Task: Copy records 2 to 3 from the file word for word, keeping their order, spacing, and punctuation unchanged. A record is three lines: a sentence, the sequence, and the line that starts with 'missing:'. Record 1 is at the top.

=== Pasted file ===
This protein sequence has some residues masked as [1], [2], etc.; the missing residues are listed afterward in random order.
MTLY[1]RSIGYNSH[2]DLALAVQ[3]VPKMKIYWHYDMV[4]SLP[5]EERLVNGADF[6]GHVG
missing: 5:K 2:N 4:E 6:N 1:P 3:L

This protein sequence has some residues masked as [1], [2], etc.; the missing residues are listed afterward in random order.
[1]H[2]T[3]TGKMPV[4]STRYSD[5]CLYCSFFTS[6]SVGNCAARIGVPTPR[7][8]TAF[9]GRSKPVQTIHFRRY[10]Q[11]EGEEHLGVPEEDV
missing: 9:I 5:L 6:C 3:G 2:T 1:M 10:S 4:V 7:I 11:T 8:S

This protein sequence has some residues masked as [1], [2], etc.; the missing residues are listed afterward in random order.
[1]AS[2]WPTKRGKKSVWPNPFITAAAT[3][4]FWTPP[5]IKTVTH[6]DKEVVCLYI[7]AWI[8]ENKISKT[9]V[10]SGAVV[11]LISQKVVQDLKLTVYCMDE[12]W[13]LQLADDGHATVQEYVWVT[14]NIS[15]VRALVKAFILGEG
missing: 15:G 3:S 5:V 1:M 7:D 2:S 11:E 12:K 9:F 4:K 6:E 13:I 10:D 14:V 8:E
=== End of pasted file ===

This protein sequence has some residues masked as [1], [2], etc.; the missing residues are listed afterward in random order.
[1]H[2]T[3]TGKMPV[4]STRYSD[5]CLYCSFFTS[6]SVGNCAARIGVPTPR[7][8]TAF[9]GRSKPVQTIHFRRY[10]Q[11]EGEEHLGVPEEDV
missing: 9:I 5:L 6:C 3:G 2:T 1:M 10:S 4:V 7:I 11:T 8:S

This protein sequence has some residues masked as [1], [2], etc.; the missing residues are listed afterward in random order.
[1]AS[2]WPTKRGKKSVWPNPFITAAAT[3][4]FWTPP[5]IKTVTH[6]DKEVVCLYI[7]AWI[8]ENKISKT[9]V[10]SGAVV[11]LISQKVVQDLKLTVYCMDE[12]W[13]LQLADDGHATVQEYVWVT[14]NIS[15]VRALVKAFILGEG
missing: 15:G 3:S 5:V 1:M 7:D 2:S 11:E 12:K 9:F 4:K 6:E 13:I 10:D 14:V 8:E